TRANSIT takes note of this letter in the newspaper today that speaks about the PM’s “walkabout” in KL and links public transport improvements to the proposed LRT extension to Subang Jaya.
Friday May 1, 2009
Less talk, more action please
THE major dailies had a field day reporting on the PM’s walkabout and on his trying out the public transportation system recently.
He is not the first nor would he be the last high-ranking officer to try out the public transport system as in the past, we also had our former PM Tun Abdullah Ahmad Badawi and Domestic Trade and Consumer Affairs Minister Datuk Shahrir trying out the public transport.
If my memory serves me right, in 2004 Najib announced a national transportation blueprint with a comprehensive LRT system connecting Kelana Jaya and Subang Jaya among an extensive network of public transportation for the Klang Valley.
Our former Subang Jaya assemblyman Datuk Lee Hwa Beng was so excited and even offered comprehensive proposals as to where the LRT lines should run in Subang Jaya. At that time, I joked with my friends that by the time the LRT lines reach Subang Jaya, I would probably have retired.
I am spot on and five years later, I am now retired and there is still no LRT to Subang Jaya. The existing system of KTM Komuter can’t even afford to replace broken down trains and the services have deteriorated since it was first launched about a decade ago.
My conclusion is that we will never have the political will to implement a good public transportation system and Klang Valley residents will continue to suffer going about their daily lives.
I cannot help making a comparison with Guangdong province in China. Guangdong is one of the largest trading and manufacturing provinces in China and its importance is just like Selangor to Malaysia.
Just by observing how the transportation system runs, I can imagine why the Chinese economy is so cost-efficient. Things get done, without any if’s and but’s. Malaysians have a lot to learn about getting things done and not keep talking about getting things done.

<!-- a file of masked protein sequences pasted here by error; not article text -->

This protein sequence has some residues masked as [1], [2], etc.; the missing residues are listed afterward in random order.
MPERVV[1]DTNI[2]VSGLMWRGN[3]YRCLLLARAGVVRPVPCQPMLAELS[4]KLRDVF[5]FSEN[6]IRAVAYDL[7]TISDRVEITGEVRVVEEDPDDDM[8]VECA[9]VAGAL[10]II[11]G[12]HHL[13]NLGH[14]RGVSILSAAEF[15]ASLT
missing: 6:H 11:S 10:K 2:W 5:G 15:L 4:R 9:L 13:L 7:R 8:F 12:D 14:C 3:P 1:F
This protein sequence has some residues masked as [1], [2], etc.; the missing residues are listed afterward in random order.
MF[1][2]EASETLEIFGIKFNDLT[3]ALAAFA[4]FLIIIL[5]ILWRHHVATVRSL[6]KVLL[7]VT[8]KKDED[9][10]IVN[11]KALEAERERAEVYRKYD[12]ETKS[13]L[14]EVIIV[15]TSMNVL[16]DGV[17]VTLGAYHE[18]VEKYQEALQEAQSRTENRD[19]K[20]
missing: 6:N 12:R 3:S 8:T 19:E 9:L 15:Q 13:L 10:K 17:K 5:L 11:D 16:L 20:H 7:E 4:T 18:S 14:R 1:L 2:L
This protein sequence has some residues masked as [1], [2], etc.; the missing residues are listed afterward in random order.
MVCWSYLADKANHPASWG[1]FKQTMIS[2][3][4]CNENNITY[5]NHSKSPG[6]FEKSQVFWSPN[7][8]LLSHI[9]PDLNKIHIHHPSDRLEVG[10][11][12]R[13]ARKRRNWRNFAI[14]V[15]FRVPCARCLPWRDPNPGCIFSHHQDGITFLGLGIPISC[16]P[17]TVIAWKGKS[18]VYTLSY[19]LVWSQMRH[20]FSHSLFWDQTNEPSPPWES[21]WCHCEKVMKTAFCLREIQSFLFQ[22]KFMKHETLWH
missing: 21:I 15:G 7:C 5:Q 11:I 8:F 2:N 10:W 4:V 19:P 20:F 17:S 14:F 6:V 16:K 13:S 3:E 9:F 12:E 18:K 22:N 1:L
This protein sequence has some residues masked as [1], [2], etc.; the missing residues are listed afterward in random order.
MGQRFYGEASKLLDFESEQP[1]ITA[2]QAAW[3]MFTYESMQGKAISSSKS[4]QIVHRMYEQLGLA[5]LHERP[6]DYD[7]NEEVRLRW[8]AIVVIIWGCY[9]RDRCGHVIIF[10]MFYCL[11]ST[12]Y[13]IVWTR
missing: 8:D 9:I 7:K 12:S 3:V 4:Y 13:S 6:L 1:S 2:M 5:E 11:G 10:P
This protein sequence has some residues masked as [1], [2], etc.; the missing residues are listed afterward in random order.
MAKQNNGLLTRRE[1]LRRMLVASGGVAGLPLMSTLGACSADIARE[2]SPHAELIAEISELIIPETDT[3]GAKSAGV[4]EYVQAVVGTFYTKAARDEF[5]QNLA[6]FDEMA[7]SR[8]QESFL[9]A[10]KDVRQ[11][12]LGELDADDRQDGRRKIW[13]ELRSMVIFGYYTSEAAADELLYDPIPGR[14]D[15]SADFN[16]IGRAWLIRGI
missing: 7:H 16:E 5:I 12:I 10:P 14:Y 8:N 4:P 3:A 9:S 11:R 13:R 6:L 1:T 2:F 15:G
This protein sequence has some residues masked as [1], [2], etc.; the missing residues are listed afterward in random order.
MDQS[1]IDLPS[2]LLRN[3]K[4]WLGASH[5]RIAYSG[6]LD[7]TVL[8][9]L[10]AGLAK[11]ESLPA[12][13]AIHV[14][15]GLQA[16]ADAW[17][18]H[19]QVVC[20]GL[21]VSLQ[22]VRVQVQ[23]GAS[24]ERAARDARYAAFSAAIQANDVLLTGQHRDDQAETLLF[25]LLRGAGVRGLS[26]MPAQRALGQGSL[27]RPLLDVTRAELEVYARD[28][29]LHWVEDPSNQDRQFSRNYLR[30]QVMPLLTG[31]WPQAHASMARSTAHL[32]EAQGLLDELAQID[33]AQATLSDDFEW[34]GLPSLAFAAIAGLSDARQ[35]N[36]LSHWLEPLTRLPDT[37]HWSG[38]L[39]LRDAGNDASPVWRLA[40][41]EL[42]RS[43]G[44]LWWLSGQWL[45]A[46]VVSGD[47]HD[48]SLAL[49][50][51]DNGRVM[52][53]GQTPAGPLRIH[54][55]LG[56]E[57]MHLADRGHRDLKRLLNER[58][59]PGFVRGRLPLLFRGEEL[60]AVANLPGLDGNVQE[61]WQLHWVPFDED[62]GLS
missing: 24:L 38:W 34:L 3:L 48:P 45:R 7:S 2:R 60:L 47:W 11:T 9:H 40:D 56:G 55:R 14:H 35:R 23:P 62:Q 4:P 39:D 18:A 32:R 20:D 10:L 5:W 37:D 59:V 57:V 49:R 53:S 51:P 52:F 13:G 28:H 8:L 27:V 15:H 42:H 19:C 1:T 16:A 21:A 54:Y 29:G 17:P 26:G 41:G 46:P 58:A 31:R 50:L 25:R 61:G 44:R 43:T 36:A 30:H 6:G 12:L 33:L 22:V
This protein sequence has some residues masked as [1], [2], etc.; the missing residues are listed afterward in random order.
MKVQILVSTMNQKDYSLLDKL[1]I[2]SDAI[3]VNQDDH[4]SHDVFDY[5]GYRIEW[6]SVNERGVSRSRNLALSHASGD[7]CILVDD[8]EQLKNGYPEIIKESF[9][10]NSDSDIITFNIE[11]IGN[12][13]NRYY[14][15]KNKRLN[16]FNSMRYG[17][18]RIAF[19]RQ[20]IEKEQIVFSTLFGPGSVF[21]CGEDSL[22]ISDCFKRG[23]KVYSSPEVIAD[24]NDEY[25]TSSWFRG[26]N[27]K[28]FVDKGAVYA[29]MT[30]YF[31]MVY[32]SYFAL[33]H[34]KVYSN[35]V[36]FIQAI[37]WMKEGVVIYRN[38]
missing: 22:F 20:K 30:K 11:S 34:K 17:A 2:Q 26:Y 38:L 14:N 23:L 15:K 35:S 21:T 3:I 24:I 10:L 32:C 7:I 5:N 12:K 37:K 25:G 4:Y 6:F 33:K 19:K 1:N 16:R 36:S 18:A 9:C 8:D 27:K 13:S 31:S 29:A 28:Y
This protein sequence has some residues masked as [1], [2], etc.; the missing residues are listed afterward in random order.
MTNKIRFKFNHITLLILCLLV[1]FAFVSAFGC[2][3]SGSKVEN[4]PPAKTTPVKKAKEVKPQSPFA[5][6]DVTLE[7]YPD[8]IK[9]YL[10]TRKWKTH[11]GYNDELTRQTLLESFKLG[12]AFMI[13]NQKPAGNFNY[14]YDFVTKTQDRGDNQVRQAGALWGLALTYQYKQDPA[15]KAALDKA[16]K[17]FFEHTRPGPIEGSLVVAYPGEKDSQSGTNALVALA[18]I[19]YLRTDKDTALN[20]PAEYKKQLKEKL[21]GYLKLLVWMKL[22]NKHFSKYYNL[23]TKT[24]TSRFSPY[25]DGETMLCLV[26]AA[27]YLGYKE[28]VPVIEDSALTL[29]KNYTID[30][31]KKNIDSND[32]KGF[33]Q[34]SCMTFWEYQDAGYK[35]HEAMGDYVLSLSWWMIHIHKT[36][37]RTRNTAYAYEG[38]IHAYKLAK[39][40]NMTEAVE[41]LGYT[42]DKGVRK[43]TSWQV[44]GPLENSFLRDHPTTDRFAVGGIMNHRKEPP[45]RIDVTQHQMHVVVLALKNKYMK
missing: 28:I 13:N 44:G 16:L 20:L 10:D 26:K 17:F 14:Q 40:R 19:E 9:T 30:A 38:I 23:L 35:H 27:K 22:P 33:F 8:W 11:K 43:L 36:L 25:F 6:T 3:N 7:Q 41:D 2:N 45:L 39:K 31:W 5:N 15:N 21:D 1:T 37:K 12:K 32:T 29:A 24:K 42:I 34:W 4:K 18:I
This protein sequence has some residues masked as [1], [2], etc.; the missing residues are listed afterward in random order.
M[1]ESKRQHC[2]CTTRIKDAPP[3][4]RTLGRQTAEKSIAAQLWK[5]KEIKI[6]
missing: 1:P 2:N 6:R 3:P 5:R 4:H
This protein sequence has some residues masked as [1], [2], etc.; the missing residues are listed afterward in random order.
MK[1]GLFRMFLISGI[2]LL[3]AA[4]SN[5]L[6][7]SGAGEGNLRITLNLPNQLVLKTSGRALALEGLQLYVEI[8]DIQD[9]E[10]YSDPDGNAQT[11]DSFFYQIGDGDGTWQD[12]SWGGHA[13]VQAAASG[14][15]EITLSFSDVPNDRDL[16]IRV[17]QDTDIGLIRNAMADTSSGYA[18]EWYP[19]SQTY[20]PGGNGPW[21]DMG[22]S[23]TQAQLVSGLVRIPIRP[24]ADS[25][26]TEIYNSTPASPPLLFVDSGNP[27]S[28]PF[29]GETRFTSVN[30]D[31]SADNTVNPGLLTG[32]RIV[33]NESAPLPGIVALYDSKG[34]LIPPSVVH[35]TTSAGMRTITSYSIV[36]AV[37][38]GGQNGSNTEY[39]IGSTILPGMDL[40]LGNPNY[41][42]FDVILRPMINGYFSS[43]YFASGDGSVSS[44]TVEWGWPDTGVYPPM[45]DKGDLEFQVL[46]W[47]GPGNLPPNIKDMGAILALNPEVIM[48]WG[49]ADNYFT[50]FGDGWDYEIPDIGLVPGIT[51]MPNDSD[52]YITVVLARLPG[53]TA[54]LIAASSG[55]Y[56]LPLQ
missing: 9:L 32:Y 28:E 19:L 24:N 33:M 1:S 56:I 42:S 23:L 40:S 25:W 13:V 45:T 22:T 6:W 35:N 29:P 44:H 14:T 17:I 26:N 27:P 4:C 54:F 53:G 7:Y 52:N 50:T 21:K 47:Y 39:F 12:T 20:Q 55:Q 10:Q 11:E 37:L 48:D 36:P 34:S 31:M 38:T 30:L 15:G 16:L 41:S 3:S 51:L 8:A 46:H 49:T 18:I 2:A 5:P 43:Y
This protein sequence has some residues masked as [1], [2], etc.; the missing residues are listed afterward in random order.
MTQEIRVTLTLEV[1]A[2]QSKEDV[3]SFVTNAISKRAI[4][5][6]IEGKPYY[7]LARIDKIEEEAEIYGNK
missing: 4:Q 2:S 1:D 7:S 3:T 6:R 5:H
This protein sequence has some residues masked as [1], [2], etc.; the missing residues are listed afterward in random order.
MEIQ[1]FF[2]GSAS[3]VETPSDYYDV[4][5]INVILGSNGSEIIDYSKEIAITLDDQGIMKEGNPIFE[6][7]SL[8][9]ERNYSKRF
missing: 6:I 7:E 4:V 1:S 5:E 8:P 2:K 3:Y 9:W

I still hope the LRT will one day get to Subang Jaya and I hope I will not be too old to board one by then.
WAN YEW LEONG,
The problem that exists here is the assumption that the only decent way to build a public transport system is to build LRT. Unfortunately, the communities in the Klang Valley are very much decentralized. This means that a network that serves the Klang Valley must have many lines.
The cost of building all of these lines as LRT is simply staggering. It would cost more than RM100 billion to build LRT lines to connect all the major communities in the Klang Valley and Selangor as proposed in the KL City 2020 Draft Local Plan.
The problem of political will is that the government lacks the will to spend this money. The government representatives that TRANSIT has spoken to (including MBs and ministers and deputy ministers) want to find ways to improve public transport without actually spending their own money.
This is one reason why the projects have been delayed for so long. It is hard to believe but Prasarana, a company owned by the Finance Ministry (Malaysia’s Treasury) is facing a challenge to get the money to build these extensions!
The other problem is that the government does not have the political will to accept that, for the most part the solutions for public transport in the Klang Valley will need to involve the existing buses and KTM service.
Wan Yew Leong is correct in noting that these services have deteriorated – which is why we need to concentrate on improving these services.
It is dangerous to spend more money on LRT extension if there is no existing demand for public transport already in place. Similarly, it is impossible to get loans for public transport improvements unless the existing demand for public transport is in place.
That is why TRANSIT has always said that we have to improve existing services before we can invest new money into public transport.
As for the extension of the LRT to Subang Jaya, USJ and Putra Heights, the government and Prasarana have provided no data to suggest that this extension is even necessary or viable.
TRANSIT believes that the better choice, from a planning perspective, is to extend the line to the Shah Alam stadium at Batu Tiga.
There is space here to build a proper Integrated Transport Terminal for express and urban and intercity buses, taxi service, LRT and KTM. There is even a chance to link public transport to air travel since Subang Airport is very close by.